Snow blowing the extra mile, Good Samaritan helps out his neighbors

B y Jaime Thomas

As other residents cozied under blankets inside last week, Bob Meldrum bundled up to brave the elements.

Rather than doing just the minimum in snow and bitter cold, the retired superintendent of schools and Rotarian goes the extra mile—literally.

With every snowstorm during the past 25 years, he has taken it upon himself to plow the stretch of sidewalk on Main Street from the Vermont border to Slocum Avenue.

“He’s what you call the Good Samaritan on Main Street,” said resident Helen Macura, one of the neighbors whose driveway Meldrum clears. She said her brother used to plow her out, but Meldrum stopped him years ago and told her he would do it instead.

“Yesterday he was waiting to plow until the snow stopped, but he called me and he said, ‘Call me first if you have an emergency and have to get out. Don’t call anyone else,’” Macura said, noting the other ways he actively contributes to the community.

Her nephew, Michael Macura, lives across the street and also benefits from Meldrum’s beneficence. He said he’s known his neighbor for years and said the extensive, volunteer snowplowing keeps with his character.

“He’s done it faithfully for years. That’s the kind of guy he is. He’s such a good person. People should appreciate that, because Bob is a good guy,” Macura said, referencing his work as superintendent.

“It comes with the territory; he continues to do things that help people,” he said.

Al Roberts, whose office is on Main Street, agreed with Macura.

“Bob is that way period. He’s a very caring and sincere guy,” Roberts said. “He does that without anybody asking. He’s just a great guy and it’s very nice of him to do that, and I know there are a lot of other people who feel the same way.”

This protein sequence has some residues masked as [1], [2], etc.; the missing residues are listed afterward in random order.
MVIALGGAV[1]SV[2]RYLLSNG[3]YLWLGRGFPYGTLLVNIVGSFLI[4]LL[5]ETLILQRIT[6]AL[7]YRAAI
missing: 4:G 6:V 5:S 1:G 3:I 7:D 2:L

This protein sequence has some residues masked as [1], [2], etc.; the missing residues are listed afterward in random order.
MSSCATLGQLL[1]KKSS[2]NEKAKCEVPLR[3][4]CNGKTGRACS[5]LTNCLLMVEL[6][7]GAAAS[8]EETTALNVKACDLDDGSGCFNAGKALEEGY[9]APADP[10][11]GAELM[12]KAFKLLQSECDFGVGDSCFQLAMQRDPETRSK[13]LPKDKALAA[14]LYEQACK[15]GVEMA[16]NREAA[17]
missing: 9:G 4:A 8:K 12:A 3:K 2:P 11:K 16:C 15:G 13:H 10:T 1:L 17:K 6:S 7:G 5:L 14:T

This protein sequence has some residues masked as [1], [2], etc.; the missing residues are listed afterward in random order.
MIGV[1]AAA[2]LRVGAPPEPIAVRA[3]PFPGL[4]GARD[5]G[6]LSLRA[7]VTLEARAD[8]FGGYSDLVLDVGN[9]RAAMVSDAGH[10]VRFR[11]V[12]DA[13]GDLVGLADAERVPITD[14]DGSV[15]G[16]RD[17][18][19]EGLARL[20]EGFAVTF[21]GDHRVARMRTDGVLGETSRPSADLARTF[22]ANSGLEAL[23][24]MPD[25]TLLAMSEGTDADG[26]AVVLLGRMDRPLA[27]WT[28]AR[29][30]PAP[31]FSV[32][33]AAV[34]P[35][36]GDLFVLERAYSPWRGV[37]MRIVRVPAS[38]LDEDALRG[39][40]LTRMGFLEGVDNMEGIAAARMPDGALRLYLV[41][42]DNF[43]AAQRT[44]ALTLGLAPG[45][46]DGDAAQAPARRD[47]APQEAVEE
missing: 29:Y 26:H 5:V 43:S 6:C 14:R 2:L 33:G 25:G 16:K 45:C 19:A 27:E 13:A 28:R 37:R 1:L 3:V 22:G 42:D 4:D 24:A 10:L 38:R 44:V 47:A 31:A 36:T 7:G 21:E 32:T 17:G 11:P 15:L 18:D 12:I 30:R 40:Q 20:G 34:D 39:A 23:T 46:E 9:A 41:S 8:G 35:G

For his part, Meldrum modestly explained that he simply likes to plow and to help.

“Anybody who needs a hand, I just like to be out there. It’s my pleasure. It’s something I enjoy to do,” he said. He first began plowing in 1990 as a retiree with a new machine. He cleans out his own driveway, some of his neighbor’s driveways and the sidewalk. He finds the sidewalk to be especially important because of pedestrians who come from West Pawlet and other spots near the border.

“It bothers me that mail carriers and people who walk into town have to walk in the street,” he said, because the village is not always immediately able to come through. Department of Public Works Superintendent Dan Williams pointed out that the village plows only as a courtesy, which makes Meldrum’s efforts all the more important.

“It’s very helpful for us, and it’s extremely helpful for residents,” he said.

And while Meldrum doesn’t accept payment for his good deeds, he said he appreciates getting notes and thank-yous.

“Those kinds of things make me feel good,” he said.

“If I feel it helps other people that’s a wonderful feeling—and it gets me out of the house,” he laughed.

 

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